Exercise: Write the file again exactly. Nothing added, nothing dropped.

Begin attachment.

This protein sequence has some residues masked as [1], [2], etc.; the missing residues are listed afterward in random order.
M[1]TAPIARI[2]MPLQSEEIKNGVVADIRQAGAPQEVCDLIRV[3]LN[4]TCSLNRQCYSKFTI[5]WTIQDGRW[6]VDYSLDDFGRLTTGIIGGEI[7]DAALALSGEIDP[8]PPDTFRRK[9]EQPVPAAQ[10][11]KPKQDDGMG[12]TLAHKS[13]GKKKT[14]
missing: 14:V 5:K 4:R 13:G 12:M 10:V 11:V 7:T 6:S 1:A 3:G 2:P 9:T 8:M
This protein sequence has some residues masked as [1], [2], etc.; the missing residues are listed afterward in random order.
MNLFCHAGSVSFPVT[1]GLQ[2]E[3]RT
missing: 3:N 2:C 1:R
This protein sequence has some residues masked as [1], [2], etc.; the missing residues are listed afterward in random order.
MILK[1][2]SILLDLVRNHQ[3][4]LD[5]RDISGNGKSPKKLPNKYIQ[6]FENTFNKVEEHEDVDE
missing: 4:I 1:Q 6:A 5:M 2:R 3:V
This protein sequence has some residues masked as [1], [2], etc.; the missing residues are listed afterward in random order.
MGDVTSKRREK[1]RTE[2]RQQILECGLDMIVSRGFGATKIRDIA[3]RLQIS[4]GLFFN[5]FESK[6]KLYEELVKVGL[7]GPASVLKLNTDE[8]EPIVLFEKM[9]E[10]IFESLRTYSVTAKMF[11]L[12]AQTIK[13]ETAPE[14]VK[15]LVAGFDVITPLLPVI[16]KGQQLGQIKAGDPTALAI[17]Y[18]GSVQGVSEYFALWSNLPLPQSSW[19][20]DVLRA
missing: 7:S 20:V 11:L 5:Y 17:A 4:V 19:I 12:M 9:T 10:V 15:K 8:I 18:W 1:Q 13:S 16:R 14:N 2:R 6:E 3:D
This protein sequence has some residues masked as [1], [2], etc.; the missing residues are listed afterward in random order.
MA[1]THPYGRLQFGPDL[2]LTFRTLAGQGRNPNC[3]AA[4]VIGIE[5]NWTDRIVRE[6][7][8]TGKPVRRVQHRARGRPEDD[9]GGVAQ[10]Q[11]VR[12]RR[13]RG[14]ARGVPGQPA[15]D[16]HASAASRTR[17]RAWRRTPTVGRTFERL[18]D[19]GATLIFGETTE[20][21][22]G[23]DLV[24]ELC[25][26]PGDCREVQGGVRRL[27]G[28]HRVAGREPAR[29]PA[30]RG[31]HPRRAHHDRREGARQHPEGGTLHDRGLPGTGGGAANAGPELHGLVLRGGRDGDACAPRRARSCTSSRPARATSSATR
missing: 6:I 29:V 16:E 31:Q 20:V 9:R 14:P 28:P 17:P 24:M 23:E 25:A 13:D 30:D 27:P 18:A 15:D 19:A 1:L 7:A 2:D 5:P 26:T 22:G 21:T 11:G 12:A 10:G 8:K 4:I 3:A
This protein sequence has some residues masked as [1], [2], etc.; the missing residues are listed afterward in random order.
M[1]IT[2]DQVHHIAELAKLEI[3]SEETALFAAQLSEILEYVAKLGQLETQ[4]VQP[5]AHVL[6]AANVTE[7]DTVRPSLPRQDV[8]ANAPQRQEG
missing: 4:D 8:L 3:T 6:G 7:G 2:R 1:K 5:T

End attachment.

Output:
This protein sequence has some residues masked as [1], [2], etc.; the missing residues are listed afterward in random order.
M[1]TAPIARI[2]MPLQSEEIKNGVVADIRQAGAPQEVCDLIRV[3]LN[4]TCSLNRQCYSKFTI[5]WTIQDGRW[6]VDYSLDDFGRLTTGIIGGEI[7]DAALALSGEIDP[8]PPDTFRRK[9]EQPVPAAQ[10][11]KPKQDDGMG[12]TLAHKS[13]GKKKT[14]
missing: 14:V 5:K 4:R 13:G 12:M 10:V 11:V 7:T 6:S 1:A 3:G 2:P 9:T 8:M
This protein sequence has some residues masked as [1], [2], etc.; the missing residues are listed afterward in random order.
MNLFCHAGSVSFPVT[1]GLQ[2]E[3]RT
missing: 3:N 2:C 1:R
This protein sequence has some residues masked as [1], [2], etc.; the missing residues are listed afterward in random order.
MILK[1][2]SILLDLVRNHQ[3][4]LD[5]RDISGNGKSPKKLPNKYIQ[6]FENTFNKVEEHEDVDE
missing: 4:I 1:Q 6:A 5:M 2:R 3:V
This protein sequence has some residues masked as [1], [2], etc.; the missing residues are listed afterward in random order.
MGDVTSKRREK[1]RTE[2]RQQILECGLDMIVSRGFGATKIRDIA[3]RLQIS[4]GLFFN[5]FESK[6]KLYEELVKVGL[7]GPASVLKLNTDE[8]EPIVLFEKM[9]E[10]IFESLRTYSVTAKMF[11]L[12]AQTIK[13]ETAPE[14]VK[15]LVAGFDVITPLLPVI[16]KGQQLGQIKAGDPTALAI[17]Y[18]GSVQGVSEYFALWSNLPLPQSSW[19][20]DVLRA
missing: 7:S 20:V 11:L 5:Y 17:A 4:V 19:I 12:M 9:T 10:V 15:K 8:I 18:W 1:Q 13:S 16:R 14:N 2:R 6:E 3:D
This protein sequence has some residues masked as [1], [2], etc.; the missing residues are listed afterward in random order.
MA[1]THPYGRLQFGPDL[2]LTFRTLAGQGRNPNC[3]AA[4]VIGIE[5]NWTDRIVRE[6][7][8]TGKPVRRVQHRARGRPEDD[9]GGVAQ[10]Q[11]VR[12]RR[13]RG[14]ARGVPGQPA[15]D[16]HASAASRTR[17]RAWRRTPTVGRTFERL[18]D[19]GATLIFGETTE[20][21][22]G[23]DLV[24]ELC[25][26]PGDCREVQGGVRRL[27]G[28]HRVAGREPAR[29]PA[30]RG[31]HPRRAHHDRREGARQHPEGGTLHDRGLPGTGGGAANAGPELHGLVLRGGRDGDACAPRRARSCTSSRPARATSSATR
missing: 6:I 29:V 16:E 31:Q 20:V 9:R 14:P 28:P 17:P 24:M 23:E 25:A 13:D 30:D 27:P 18:A 15:D 19:A 1:L 7:A 2:D 5:P 26:T 22:G 21:T 11:G 12:A 10:G 8:K 4:I 3:A
This protein sequence has some residues masked as [1], [2], etc.; the missing residues are listed afterward in random order.
M[1]IT[2]DQVHHIAELAKLEI[3]SEETALFAAQLSEILEYVAKLGQLETQ[4]VQP[5]AHVL[6]AANVTE[7]DTVRPSLPRQDV[8]ANAPQRQEG
missing: 4:D 8:L 3:T 6:G 7:G 2:R 1:K 5:T